Transgender Women Involved in Strategies for Transformation (TWIST) is an intervention for adult transgender women with HIV (TWH). TWIST seeks to reduce sexually transmitted diseases (STDs) and HIV transmission risk behaviors among TWH by fostering gender affirmation, self-pride, increased social support, increased HIV and STD knowledge, self-efficacy for relationship management, safer-sex practices, and stress reduction.


Transgender Women Involved in Strategies for Transformation (TWIST) is a peer-led, small-group, social-skills-building, and educational high-impact prevention (HIP) intervention for adult transgender women with HIV (TWH) who have known their HIV status for at least three months. It consists of four 4-hour sessions, taught by two adult transgender women who are trained to deliver the intervention through attending a Training of Facilitators (TOF) course.

Currently, TWIST is the Centers for Disease Control and Prevention’s (CDC’s) only intervention for TWH. As an extensive adaptation of the Women Involved in Life Learning from Other Women (WILLOW) intervention, TWIST provides a framework for transgender women to share their lived experiences as a means of recognizing and valuing their social and cultural resilience. Intervention activities are guided by social cognitive theory, transgender theory, and gender affirmation theory. Intervention activities also include strategies that support gender identity and HIV-status disclosure.

Intervention Core Elements

  • Conduct small-group interactive sessions that are supportive and meet the goals of the intervention.
  • Implement TWIST with transgender women 18 years and older who have HIV, and who have known their HIV serostatus for at least 90 days, in community settings.
  • Use two skilled, adult, transgender women facilitators to implement TWIST sessions. It is strongly recommended that, because TWIST is a peer-led intervention, at least one of the facilitators has HIV and is open and comfortable about disclosing her status.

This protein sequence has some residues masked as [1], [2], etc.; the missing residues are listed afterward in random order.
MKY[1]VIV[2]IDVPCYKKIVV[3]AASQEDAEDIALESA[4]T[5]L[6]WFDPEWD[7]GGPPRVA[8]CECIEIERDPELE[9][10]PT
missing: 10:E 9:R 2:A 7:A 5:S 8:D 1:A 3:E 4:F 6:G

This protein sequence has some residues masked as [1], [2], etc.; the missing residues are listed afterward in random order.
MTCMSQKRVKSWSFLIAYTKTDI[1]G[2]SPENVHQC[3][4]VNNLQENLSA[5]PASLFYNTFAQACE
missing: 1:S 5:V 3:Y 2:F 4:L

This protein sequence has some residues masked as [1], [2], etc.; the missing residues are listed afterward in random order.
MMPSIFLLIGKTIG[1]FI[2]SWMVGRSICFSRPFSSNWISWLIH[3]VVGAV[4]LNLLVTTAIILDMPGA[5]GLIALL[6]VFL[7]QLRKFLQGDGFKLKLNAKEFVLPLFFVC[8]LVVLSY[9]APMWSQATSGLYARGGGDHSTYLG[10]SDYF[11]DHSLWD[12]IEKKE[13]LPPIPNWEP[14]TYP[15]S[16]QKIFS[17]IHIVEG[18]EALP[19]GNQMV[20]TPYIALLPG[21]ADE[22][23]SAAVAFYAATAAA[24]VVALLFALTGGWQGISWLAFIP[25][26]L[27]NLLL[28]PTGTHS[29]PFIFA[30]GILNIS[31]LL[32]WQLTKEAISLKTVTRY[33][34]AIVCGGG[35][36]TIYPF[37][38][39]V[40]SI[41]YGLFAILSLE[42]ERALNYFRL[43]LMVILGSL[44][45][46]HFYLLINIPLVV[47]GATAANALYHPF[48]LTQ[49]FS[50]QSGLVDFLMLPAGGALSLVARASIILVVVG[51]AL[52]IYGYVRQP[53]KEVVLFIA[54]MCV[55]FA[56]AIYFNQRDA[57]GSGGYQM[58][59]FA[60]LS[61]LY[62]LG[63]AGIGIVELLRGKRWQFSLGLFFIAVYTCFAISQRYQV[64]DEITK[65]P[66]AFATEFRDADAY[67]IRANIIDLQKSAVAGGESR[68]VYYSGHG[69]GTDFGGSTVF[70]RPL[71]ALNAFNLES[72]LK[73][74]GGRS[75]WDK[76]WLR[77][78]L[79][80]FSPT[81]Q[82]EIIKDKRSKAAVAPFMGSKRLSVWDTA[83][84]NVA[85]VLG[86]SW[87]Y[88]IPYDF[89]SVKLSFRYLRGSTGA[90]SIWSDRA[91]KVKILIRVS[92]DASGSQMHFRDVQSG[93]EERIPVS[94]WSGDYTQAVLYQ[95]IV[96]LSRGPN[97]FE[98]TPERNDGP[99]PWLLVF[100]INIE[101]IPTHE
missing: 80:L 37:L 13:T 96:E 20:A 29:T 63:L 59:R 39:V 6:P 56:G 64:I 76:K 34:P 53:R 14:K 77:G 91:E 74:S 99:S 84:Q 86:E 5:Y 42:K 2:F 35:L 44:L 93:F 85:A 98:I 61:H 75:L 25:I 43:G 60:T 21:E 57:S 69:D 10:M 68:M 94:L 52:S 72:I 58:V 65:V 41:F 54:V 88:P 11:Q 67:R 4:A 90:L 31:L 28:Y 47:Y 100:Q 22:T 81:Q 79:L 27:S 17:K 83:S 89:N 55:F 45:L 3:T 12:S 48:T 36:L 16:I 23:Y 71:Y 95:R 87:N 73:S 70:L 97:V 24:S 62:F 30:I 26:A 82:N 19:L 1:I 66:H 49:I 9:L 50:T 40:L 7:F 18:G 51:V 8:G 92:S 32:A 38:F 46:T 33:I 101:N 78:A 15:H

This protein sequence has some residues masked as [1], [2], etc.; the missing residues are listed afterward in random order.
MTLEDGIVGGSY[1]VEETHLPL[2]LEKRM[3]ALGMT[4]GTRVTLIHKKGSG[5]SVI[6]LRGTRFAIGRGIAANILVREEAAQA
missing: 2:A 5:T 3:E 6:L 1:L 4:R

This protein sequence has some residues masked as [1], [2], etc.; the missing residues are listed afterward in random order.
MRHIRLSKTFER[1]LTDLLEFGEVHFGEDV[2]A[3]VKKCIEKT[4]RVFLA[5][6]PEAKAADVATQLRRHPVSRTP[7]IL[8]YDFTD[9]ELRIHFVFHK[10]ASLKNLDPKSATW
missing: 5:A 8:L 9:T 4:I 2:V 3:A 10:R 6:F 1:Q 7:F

• Use materials that are transgender women focused and culturally appropriate to foster gender affirmation, self-acceptance, and self-efficacy.
  • Train transgender women in coping, decision making, goal setting, condom negotiation, and condom use skills, all of which are supportive of safer sexual behaviors.
  • Discuss topics such as stigma and disclosure related to being a transgender woman with HIV, self-acceptance, self-care, consistent condom use, social support networks, and STD and HIV information, to support their decision-making about enhancing quality of life, sexual health, and HIV care issues.
  • Inform transgender women about aspects of healthy and unhealthy relationships and types of abuse as related to the negotiation of safer sexual practices and HIV self-care and treatment.
  • Educate transgender women to be actively involved in their own HIV care, treatment and adherence, and to establish a long-term goal of living well with HIV.
  • Use an educational and informational focus in the sessions as opposed to a counseling and service provision focus.

TWIST Training

There is no CDC-supported training currently available for TWIST. Technical assistance for the implementation of TWIST is available.

To request technical assistance:

  1. CDC’s directly funded health department and CBO partners may request technical assistance by submitting a request in the CBA Tracking System.
  2. Organizations not directly funded by CDC may contact their local health department for assistance in submitting a request.

If you have questions or need additional assistance, please contact

Implementation and Marketing Materials

Materials and resources that support the implementation of TWIST are coming soon.

Key references related to TWIST are listed below. An expanded list is available at the end of the TWIST Implementation Manual.

  • Bandura A. “Social Cognitive Theory and Exercise of Control over HIV Infection.” In: DiClemente RJ, Peterson JL (eds.). Preventing AIDS: Theories and Methods of Behavioral Interventions. New York City: Plenum Press; 1994. 25-29. Print.
  • Bockting WO. “Transgender Identity Development.” In: Tolman DL, Diamond LM, Bauermeister JA, George WH, Pfaus JG, and Ward LM (Eds.). APA Handbook of Sexuality and Psychology: Vol. 1: Person-Based Approaches (pp. 739-758). Washington, DC: American Psychological Association; 2014.
  • Centers for Disease Control and Prevention (CDC), HIV/AIDS Prevention Research Synthesis Project. Compendium of HIV Prevention Interventions with Evidence of Effectiveness (revised ed.); 1999. Retrieved from CDC: HIV/AIDS Prevention Research Synthesis Project website:
  • Centers for Disease Control and Prevention, National Center for HIV/AIDS, Viral Hepatitis, STD, and TB Prevention. HIV and Transgender People; 2018. Retrieved from CDC HIV/AIDS website: pdf icon[PDF – 365 KB]
  • Sevelius JM, Patouhas E, Keatley JG, Johnson MO. Barriers and facilitators to engagement and retention in care among transgender women living with human immunodeficiency virus. Ann Behav Med 2014;47(1):5-16.
  • Sevelius JM. Gender Affirmation: A framework for conceptualizing risk behavior among transgender women of color. Sex Roles 2013;68(11-12):675-689.
  • The Well Project (2016). Trans Women Living with HIV. Retrieved from: icon.